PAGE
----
Odd few edges...actually, for most of the way we were on edge...actually, edges.
Heading up, we turn around and ascertain where we began.
On and surrounded by high mountains.
Through the gap, too.
A little ocean below, too, for the warm days, while in the early stages of the ascent.
For those who prefer fresh water, then there's an alternative in the distance and far below.
We like a desert environment, so that's provided, too. The Spanish can be very accommodating.
Jen returning, the path below. Shows how steep it really is.
At the top, for the weary, accommodation provided, too.
Or, perhaps remain at the trailhead and think of walking into town for a colorful lunch.
I think if one went over the edge, one could land 'up a tree'. One of us studies the supposition.
Meantime, where is Moses when you want to cross a river...okay, a stream? The funny thing is that a person tries hard to avoid getting the boots and socks wet. However, should it happen, then these crossings become a lot simpler; just walk through the stream and forget about wetness. The idea is one can only be wet once. It's more far important not to be wet behind the ears.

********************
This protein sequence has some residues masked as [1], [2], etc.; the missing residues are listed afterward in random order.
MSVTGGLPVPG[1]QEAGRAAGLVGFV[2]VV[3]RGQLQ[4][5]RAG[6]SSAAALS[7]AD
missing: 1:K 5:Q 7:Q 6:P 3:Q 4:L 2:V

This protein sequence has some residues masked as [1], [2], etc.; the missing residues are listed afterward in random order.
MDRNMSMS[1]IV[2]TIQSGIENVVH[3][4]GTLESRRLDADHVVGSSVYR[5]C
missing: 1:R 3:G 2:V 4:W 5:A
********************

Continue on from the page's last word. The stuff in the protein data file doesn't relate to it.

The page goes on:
Found this a very attractive sight from the top.
The colors were that rich and bright—it seemed artificial. It's fascinating to see where people live. Frankly, it would make sense to us, too. Will we miss Starbucks, you might ask?
Only a little way up but nearly mesmerised by the sight.
The widest section from where, soon after, the incline feels vertical.
When we arrived at the trailhead, we thought the peak shown below might be our destination. Ever the optimists. Turns out that wasn't even half-way up and miles short.
The underfoot had many different types of materials.
Destination somewhere at rear/top.